- Conventional vessels have a traditional cargo operation with top opening hatches and cranes/derricks. On such ships, when facing wet weather, the hatches need to be closed to prevent heavy rain from flooding the holds. Both above ship types are well suited for the handling of palletized and loose cargo.
- Refrigerated container ships are specifically designed to carry containerised unit loads where each container has its individual refrigerated unit. These containers are nearly always twenty-foot equivalent units (often called TEU) that are the size of "standard" cargo containers that are loaded and unloaded at container terminals and aboard container ships. These ships differ from conventional container ships in their design, power generation, and electrical distribution equipment. They need provisions made for powering each container's cooling system. Because of their ease of loading and unloading cargo many container ships are now being built or redesigned to carry refrigerated containers.
A major use of refrigerated cargo hold type ships was for the transportation of bananas and frozen meat, but most of these ships have been partly replaced by refrigerated containers that have a refrigeration system attached to the rear end of the container. While on a ship these containers are plugged into an electrical outlet (typically 440 VAC) that ties into the ship's power generation. Refrigerated container ships are not limited by the number of refrigeration containers they can carry, unlike other container ships which may be limited in their number of refrigeration outlets or have insufficient generator capacity. Each reefer container unit is typically designed with a stand-alone electrical circuit and has its own breaker switch that allows it to be connected and disconnected as required. In principle each individual unit could be repaired while the ship was still underway.
Refrigerated cargo is a key part of the income for some shipping companies. On multi-purpose ships, refrigerated containers are mostly carried above deck, as they have to be checked for proper operation. Also, a major part of the refrigeration system (such as a compressor) may fail, which would have to be replaced or unplugged quickly in the event of a fire. Modern container vessels stow the reefer containers in cellguides with adjacent inspection walkways that enable reefer containers to be carried in the holds as well as on the deck. Modern refrigerated container vessels are designed to incorporate a water-cooling system for containers stowed under deck. This does not replace the refrigeration system but facilitates cooling down of the external machinery. Containers stowed on the exposed upper deck are air-cooled, while those under deck are water-cooled. The water cooling design allows capacity loads of refrigerated containers under deck as it enables the dissipation of the high amount of heat they generate. This system draws fresh water from the ship's water supply, which in turn transfers the heat through heat exchangers to the abundantly available sea water.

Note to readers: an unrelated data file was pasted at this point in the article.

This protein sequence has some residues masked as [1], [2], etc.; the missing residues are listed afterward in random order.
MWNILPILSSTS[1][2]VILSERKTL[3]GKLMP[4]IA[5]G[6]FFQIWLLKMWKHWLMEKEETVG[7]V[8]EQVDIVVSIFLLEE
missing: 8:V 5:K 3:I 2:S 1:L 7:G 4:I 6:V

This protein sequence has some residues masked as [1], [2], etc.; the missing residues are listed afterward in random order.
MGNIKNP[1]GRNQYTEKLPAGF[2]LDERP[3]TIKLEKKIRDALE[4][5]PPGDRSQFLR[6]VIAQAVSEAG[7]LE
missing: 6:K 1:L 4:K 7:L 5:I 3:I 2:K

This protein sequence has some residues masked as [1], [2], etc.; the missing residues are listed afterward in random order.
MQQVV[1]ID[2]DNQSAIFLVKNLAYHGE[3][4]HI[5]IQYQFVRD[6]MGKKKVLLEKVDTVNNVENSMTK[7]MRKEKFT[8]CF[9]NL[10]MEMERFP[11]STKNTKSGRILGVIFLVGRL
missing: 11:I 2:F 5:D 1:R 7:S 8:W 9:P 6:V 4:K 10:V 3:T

There are also refrigeration systems that have two compressors for very precise and low-temperature operations, such as transporting a container of blood to a war zone. Cargoes of shrimp, asparagus, caviar and blood are considered among the most expensive refrigerated items. Bananas, fruit and meat have historically been the main cargo of refrigerated ships.
According to the CIA's The World Factbook, there were about 38,000 registered merchant ships in the world in 2010, of which about 920 were designed as refrigerated cargo ships. Because of the proliferation of self-contained refrigerated container systems on container ships, there are many more ships than those designed for only refrigerated cargo that are also carrying some refrigerated cargo. As of 2010, the countries with the largest numbers of reefer ships in their registries are the world's two most prominent flags of convenience: Panama with 212 and Liberia with 109.
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- Swiggum, S; Kohli, M (23 November 2006). "United Fruit Company". The Fleets. Archived from the original on 2 January 2012. Retrieved 12 February 2012.
- "USS Pastores (AF-16) and USS Calamares (AF-18)". Retrieved 12 February 2012.
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- Kohli, Pawanexh (July 2000). "Reefer Vessels – An Introduction" (pdf). CrossTree Techno-visors.
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- Weightman, Gavin (2001). The Frozen Ice Trade. HarperCollins Publishers. ISBN 978-0-00-710285-3.
- "Floating Island Ship to Make Ice in the Tropics". Popular Mechanics. January 1935.
- "Ship Keeps Cool When Heat Is On". Popular Science. June 1949.
- "Under the Southern Cross: A Petty Officer's Chronicle of the USS Octans"; Author: Kenneth G. Oliver; McFarland & Co.; ISBN 0-89950-999-1; (originally the SS Ulua)
- Tolerton, Nick (2008). Reefer Ships: The Ocean Princesses. Christchurch, NZ: Willsonscott Publishing. ISBN 9781877427251.
|Wikimedia Commons has media related to Reefer ships.|
- Kohli, Pawanexh (2007). "Reefers". Reefer Ships – Maritime Information. Reefership Marine Services.
- ReeferTrends – a news and information service for the global refrigerated shipping trade
- Winchester, Clarence, ed. (1937), "Refrigerated Ships", Shipping Wonders of the World, pp. 553–556 illustrated description and survey of refrigerated ships.